New Report: How Parents Would React to Gay Children

June 29th 2015

Sarah Gray

Friday was a landmark day for LGBT rights. The Supreme Court of the United States extended the constitutional right to marriage to same-sex couples throughout the nation. The ruling was released not only on the anniversary of two major LGBT rights cases -- Lawrence v. Texas and United States v. Windsor -- and before the anniversary of the Stonewall riots, but it also happened when a whopping 57 percent of the country supports same-sex marriage. Support for LGBT issues isn't limited to marriage. A recent survey from the Pew Research Center also found that a greater number of parents are accepting if a child comes out as gay or lesbian.

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Three decades ago in 1985, a Los Angeles Times survey found that only 9 percent of parents would not be upset if their child came out as gay, while 89 percent of parents would be upset. The number of upset parents has slowly decreased over time, and the number of accepting parents has increased, according to the Pew Research Center.

In 2004, 36 percent of parents would not be upset, and as of a survey done in May 57 percent of parents would not be upset if their child was gay or lesbian. (Thirty-nine percent said they would be upset, a 50 percentage point drop from three decades prior.)

Changing Reactions to Gay Child

The survey question asked back in May of 2015 was a hypothetical question asked to those with and without children. Millennials were least likely to be upset if their child came out as gay or lesbian -- only 29 percent said they would be upset. Gen Xers Boomers and Silents are less likely to be accepting -- responding they'd be upset 36 percent, 47 percent, 55 percent respectively.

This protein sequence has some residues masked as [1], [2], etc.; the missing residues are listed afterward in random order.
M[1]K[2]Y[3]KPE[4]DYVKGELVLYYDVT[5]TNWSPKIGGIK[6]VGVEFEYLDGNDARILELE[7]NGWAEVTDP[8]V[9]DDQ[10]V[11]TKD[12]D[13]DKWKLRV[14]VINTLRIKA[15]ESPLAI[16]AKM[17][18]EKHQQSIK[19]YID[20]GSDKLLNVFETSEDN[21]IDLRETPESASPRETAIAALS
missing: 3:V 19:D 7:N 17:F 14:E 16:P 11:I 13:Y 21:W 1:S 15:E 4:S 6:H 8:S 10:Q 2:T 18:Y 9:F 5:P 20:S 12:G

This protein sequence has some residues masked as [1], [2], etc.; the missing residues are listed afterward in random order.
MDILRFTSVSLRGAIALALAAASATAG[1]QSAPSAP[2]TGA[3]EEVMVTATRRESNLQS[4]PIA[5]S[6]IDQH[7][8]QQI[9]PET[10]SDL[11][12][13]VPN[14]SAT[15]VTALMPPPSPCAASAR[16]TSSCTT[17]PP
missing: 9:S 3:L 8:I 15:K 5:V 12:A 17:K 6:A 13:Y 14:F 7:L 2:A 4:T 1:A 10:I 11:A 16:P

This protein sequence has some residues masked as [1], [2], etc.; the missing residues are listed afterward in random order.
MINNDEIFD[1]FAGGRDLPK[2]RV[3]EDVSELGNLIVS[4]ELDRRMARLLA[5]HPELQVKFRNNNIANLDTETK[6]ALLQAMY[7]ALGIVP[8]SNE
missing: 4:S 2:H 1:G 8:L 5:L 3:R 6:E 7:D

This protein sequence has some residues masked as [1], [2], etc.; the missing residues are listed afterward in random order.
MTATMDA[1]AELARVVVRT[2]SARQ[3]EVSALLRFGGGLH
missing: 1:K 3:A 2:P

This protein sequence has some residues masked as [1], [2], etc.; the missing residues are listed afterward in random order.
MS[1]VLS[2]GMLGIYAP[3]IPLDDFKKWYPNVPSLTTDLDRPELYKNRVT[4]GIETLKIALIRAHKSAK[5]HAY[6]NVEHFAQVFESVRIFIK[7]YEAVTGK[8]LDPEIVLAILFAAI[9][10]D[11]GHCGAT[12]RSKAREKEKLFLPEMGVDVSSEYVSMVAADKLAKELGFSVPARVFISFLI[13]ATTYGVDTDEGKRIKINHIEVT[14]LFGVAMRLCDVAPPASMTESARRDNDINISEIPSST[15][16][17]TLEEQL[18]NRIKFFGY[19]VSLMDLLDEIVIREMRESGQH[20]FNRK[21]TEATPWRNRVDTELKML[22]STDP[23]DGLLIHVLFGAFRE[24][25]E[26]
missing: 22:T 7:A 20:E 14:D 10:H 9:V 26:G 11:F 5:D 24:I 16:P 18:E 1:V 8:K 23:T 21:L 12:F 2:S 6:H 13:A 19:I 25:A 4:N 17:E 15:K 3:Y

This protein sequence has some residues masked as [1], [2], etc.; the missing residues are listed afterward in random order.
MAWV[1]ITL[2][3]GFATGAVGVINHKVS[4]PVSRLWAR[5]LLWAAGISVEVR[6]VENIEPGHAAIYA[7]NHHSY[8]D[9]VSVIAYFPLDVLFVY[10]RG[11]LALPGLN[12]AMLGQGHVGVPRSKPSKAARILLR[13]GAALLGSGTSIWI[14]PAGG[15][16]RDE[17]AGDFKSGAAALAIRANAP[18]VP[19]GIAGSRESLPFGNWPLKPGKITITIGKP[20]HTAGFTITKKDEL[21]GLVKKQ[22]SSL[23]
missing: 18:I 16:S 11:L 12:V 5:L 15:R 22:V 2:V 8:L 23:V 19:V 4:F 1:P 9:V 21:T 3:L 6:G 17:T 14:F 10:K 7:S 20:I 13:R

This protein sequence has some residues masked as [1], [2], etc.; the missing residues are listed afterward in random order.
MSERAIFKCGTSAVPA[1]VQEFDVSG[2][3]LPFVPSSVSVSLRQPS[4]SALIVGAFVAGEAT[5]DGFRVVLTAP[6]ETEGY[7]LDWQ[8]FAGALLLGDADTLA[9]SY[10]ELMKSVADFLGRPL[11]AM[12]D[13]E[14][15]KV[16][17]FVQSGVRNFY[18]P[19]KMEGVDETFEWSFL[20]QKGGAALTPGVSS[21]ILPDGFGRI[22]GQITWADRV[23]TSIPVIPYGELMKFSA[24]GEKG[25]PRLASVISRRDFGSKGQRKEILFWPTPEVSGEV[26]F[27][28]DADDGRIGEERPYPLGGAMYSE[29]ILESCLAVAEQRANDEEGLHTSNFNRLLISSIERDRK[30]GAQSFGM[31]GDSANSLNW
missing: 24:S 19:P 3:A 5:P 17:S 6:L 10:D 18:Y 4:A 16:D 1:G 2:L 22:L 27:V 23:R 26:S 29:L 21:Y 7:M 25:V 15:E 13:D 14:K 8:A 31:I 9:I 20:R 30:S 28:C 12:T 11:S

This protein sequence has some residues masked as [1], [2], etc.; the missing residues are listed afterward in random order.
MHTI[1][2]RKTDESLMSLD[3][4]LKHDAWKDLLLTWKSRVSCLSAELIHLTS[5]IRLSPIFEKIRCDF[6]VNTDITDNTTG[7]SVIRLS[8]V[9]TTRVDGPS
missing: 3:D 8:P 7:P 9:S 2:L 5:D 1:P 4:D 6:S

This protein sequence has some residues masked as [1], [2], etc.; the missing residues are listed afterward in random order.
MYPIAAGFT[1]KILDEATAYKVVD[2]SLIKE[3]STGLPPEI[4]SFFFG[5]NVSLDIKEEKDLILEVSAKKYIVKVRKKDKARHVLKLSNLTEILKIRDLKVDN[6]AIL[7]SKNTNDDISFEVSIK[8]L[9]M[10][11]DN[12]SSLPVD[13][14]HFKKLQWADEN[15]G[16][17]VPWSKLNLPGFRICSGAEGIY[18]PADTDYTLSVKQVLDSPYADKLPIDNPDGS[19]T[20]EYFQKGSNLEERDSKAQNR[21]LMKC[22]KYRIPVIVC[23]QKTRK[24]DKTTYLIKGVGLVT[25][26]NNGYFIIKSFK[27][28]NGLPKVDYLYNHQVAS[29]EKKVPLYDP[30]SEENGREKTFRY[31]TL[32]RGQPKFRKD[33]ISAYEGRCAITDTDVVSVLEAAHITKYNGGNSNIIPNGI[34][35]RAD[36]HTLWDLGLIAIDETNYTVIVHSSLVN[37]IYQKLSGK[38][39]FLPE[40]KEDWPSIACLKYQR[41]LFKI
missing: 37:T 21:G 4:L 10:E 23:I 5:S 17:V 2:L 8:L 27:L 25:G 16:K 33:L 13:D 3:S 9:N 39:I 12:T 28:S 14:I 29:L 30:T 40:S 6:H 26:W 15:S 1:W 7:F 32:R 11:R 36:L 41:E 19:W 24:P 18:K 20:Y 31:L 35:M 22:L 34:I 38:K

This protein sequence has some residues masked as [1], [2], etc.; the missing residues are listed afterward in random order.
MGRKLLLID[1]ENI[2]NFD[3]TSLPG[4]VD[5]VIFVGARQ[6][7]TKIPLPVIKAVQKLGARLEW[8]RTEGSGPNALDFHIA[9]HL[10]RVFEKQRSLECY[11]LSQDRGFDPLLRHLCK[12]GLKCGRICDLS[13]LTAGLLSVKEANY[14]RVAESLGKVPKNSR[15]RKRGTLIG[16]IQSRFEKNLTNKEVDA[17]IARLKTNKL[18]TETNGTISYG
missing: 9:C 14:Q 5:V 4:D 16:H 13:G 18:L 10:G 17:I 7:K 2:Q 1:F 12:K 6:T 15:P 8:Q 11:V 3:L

In 2013, Pew Research Center asked a similar question from a different perspective: They surveyed lesbians and gays on whether or not it was difficult to come out to their parents. As of two years ago, it was still a tough for gay Americans to come out to their parents: 74 percent of gay men said it was tough to come out to their father and 64 percent said it was tough to come out to their mother. For lesbians, 63 percent said it was tough to come out to their father, while 65 percent said it was tough to come out to their mother. Overall however, not many respondents said it weakened their relationship, a greater majority said it either strengthened their relationship or their relationship with their parents had no change.

Coming Out to Parents Difficult for Gay Men and Lesbians

LGBT youth however, still face high rates of homelessness -- many of them due to the fact that they are not accepted by family. A report released in 2014 by the U.S. Department of Health and Human Services' Administration on Children, Youth, and Families found the following after conducting a survey of youth on the streets in 11 different cities:

"FYSB recently conducted a first-of-its kind study of young people living on the streets in 11 cities. Street outreach workers in those cities interviewed and conducted focus groups with a total of 656 street youth ages 14 to 21. In this study, nearly half had been kicked out or abandoned by their parents or guardians and nearly 30& percent of participants reported being gay, lesbian or bisexual. Almost 7 percent reported being transgender. Moreover, 60 percent had been raped, beaten up, or robbed, among other things. The data from this study is consistent with findings in other research. For example, other research suggests youth come from families who struggle with poverty and mental health or other behavioral disorders and corroborates that a substantial proportion of homeless youth (some researchers estimate between 20 and 40 percent) are gay, lesbian, bisexual, or transgender."

The Pew Research Center survey did not look at transgender Americans, or parents of transgender Americans.